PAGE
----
Last Updated: Tuesday - 01/04/2011
October 1, 2001
A respite for HIV-AIDS sufferers
Winnipeg retreat gives people a break from their normal lives
SPECIAL TO THE WCR
WINNIPEG — Set in lovely sylvan grounds alongside Manitoba's swirling Red River, it has been called one of Winnipeg's best-kept secrets. It is St. Benedict's, a retreat and conference centre which now has 42 nuns in its community, most of them in their seventies and eighties.
Next year the sisters will celebrate the 90th anniversary of their legislative charter in Manitoba and a celebration and public open house is planned for Sept. 8, 2002.
The nuns came to Manitoba in 1911 to teach the children of poor Polish immigrants. They set up a school in Winnipeg and had 400 students by 1912.
When they first set foot in the province they had no building, no furniture and only 27 cents. But they managed to beg and borrow enough to open their school at 315 Selkirk Ave. in a house owned by the Holy Ghost Parish.
Later they also opened an orphanage on Winnipeg's Pritchard Avenue. The nuns begged in the streets to get money and food for the children in their care.
Later they bought 300 acres at Arborg north of Winnipeg and tried their hand at farming. In Arborg they opened an orphanage and in lean years they caught rabbits and shot ducks to feed their 75 young charges. They also kept bees and did spinning.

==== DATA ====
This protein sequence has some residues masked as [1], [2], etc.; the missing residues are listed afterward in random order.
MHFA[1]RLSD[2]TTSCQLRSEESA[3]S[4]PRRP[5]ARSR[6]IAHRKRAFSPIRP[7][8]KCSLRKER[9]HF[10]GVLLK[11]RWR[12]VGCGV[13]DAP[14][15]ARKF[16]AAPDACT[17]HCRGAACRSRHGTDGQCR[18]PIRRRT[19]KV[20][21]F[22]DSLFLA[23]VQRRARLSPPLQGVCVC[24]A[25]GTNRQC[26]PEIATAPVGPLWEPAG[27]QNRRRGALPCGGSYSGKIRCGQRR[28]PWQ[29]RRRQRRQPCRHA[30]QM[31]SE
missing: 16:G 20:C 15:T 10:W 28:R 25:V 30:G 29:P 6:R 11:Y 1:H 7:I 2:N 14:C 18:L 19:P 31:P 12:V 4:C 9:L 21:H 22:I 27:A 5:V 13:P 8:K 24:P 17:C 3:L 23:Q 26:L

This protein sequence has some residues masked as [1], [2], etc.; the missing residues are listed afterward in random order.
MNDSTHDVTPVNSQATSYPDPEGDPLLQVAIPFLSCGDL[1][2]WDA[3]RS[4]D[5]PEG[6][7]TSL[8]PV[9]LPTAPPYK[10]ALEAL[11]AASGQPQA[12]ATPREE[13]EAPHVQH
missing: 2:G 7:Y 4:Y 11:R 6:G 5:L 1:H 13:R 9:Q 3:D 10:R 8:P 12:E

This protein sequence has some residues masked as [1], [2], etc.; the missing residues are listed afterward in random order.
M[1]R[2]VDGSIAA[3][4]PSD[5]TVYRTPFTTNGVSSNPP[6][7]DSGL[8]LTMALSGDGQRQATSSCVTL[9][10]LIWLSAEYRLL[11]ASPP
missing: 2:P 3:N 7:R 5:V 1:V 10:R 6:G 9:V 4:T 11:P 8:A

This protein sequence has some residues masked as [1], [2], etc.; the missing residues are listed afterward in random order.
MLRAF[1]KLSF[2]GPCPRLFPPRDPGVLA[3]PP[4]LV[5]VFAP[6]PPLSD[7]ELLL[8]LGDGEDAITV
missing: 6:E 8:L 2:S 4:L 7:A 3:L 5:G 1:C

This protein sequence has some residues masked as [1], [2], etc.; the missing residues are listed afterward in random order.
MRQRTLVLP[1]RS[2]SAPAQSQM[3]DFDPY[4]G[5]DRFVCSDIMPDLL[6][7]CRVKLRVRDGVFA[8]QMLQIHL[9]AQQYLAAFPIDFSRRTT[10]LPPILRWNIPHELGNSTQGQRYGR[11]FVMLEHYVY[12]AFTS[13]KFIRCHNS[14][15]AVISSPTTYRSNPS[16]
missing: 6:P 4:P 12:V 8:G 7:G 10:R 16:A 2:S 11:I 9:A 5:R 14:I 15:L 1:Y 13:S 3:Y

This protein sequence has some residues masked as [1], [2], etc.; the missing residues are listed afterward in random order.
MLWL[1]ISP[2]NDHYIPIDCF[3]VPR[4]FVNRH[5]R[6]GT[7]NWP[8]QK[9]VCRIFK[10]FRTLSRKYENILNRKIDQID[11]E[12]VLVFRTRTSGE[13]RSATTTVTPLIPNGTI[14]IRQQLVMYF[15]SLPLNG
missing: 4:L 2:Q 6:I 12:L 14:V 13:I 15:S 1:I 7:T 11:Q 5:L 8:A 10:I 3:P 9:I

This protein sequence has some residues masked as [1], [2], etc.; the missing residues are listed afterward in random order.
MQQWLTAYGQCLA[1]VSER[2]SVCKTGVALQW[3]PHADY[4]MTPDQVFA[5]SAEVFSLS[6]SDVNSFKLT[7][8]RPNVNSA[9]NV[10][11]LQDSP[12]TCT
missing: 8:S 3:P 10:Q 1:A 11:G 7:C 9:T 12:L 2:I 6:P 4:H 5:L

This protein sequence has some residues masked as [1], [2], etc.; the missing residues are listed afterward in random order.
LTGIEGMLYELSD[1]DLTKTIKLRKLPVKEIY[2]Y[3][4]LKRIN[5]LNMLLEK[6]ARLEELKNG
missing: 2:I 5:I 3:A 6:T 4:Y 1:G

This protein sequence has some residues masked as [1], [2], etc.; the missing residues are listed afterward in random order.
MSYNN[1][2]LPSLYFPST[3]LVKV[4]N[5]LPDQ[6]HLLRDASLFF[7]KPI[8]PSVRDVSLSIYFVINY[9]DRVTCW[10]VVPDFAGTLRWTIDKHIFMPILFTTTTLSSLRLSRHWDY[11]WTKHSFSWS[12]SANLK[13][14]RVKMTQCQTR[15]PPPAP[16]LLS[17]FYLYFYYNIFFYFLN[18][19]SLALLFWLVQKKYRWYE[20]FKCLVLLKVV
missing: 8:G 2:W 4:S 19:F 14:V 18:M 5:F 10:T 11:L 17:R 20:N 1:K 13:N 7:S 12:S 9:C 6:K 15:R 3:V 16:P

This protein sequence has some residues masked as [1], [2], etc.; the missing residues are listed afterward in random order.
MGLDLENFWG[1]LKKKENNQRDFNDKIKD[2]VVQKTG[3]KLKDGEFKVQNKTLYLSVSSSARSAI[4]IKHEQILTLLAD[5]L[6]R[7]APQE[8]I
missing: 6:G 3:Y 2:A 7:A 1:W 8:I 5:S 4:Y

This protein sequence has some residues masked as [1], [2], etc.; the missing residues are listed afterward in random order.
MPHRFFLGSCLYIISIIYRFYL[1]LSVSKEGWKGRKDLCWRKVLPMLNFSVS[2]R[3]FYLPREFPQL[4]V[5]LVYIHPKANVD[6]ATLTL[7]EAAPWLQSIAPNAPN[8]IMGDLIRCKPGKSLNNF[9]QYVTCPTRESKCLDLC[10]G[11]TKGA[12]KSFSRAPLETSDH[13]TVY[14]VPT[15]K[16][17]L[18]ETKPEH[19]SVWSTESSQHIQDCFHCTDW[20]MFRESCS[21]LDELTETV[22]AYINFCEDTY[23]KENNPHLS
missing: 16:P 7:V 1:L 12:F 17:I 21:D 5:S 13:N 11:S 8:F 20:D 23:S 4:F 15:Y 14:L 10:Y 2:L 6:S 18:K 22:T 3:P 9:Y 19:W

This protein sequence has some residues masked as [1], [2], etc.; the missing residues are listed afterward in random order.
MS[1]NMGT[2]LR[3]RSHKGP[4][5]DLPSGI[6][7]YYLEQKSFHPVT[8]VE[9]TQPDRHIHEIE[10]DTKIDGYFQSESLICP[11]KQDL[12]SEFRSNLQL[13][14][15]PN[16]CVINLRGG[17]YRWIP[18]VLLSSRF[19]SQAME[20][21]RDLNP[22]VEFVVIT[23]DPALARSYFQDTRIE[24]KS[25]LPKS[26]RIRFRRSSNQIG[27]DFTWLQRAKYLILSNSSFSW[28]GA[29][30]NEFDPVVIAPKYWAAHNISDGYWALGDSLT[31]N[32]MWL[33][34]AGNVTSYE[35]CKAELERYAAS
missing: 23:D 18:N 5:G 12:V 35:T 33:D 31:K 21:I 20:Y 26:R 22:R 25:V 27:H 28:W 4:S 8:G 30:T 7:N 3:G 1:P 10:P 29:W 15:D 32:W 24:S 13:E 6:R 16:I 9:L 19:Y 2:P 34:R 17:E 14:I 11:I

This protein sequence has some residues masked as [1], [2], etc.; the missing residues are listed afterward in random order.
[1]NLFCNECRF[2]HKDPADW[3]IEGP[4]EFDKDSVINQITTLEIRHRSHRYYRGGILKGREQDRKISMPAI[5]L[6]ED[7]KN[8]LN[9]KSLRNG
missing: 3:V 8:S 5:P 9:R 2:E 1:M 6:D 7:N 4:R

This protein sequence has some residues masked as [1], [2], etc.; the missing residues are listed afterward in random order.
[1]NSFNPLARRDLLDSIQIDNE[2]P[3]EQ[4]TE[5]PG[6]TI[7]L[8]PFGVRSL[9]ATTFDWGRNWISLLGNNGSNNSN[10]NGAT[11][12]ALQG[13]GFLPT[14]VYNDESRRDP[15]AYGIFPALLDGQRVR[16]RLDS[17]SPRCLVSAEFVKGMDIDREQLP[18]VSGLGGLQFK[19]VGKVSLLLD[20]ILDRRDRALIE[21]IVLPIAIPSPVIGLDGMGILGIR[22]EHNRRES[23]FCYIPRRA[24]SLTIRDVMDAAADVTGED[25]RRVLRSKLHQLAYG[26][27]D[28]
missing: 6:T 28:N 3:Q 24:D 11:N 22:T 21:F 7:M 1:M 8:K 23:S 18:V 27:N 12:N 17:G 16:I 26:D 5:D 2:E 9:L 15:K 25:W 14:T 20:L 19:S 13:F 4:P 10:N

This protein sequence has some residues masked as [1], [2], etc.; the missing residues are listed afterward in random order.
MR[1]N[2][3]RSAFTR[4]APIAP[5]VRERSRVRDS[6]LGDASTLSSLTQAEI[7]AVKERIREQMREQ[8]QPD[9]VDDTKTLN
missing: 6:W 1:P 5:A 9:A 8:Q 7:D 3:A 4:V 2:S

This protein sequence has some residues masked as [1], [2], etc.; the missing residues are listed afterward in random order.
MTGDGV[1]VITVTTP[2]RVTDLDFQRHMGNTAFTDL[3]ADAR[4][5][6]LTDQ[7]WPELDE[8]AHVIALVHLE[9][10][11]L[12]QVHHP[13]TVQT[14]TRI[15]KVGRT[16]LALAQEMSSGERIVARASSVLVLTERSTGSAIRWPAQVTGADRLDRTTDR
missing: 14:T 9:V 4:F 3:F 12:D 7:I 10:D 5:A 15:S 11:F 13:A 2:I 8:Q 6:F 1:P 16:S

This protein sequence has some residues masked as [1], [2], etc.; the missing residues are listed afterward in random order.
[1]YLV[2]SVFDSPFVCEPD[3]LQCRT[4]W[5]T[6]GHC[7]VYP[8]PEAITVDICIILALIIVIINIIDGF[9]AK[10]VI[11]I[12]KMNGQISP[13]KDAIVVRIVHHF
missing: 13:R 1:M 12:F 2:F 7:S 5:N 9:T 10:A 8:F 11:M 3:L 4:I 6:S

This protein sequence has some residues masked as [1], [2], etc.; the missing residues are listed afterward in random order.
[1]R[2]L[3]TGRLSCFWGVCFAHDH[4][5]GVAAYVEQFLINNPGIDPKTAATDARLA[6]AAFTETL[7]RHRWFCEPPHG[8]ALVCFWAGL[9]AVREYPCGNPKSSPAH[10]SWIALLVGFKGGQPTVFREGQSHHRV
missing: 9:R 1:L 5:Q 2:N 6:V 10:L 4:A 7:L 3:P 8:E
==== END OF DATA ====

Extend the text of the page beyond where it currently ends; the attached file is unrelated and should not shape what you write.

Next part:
In 1960 the Sisters of St. Benedict decided to leave their base at Arborg and return to Winnipeg. In that year the cornerstone was laid for the present convent on the Red River.
At first the nuns operated St. Benedict's Academy, a private residential school for girls in Grades 7-12. It closed in 1970 and the Benedictines converted the facility into a conference and retreat centre.
Next year St. Benedict's will also celebrate the 10th anniversary of Heartsong, a unique three-day retreat which is offered to anywhere from a dozen to two dozen people living with HIV or AIDS.
The sisters also provide a retreat for the unemployed. But the Heartsong event is unique in North America and fills a great spiritual need.
Sister Mary Coswin, retreat and conference centre director, got the idea for Heartsong from a similar event she attended some years ago in Texas. That one lasted only a couple of years then petered out.
Heartsong is free of charge to the 15 to 20 people living with HIV who usually attend. It includes pleasant accommodation, all meals and snacks for three days, music, creative writing and spiritual contemplation classes.
A talent night is also scheduled where staff and visitors can read, tell jokes, sing, play a musical instrument, act or entertain in any way they like. Also on the program is a campfire and marshmallow roast on the monastery grounds. The Heartsong retreat also holds a remembrance service every year for those who have passed on due to AIDS-related illnesses.
One year, participants planted a garden of forget-me-nots. Another year guests released hydrogen balloons with names and messages attached. This year, for the first time, a spiritual service, which included aboriginal smudging and anointing with holy oil, was held in the monastery's chapel.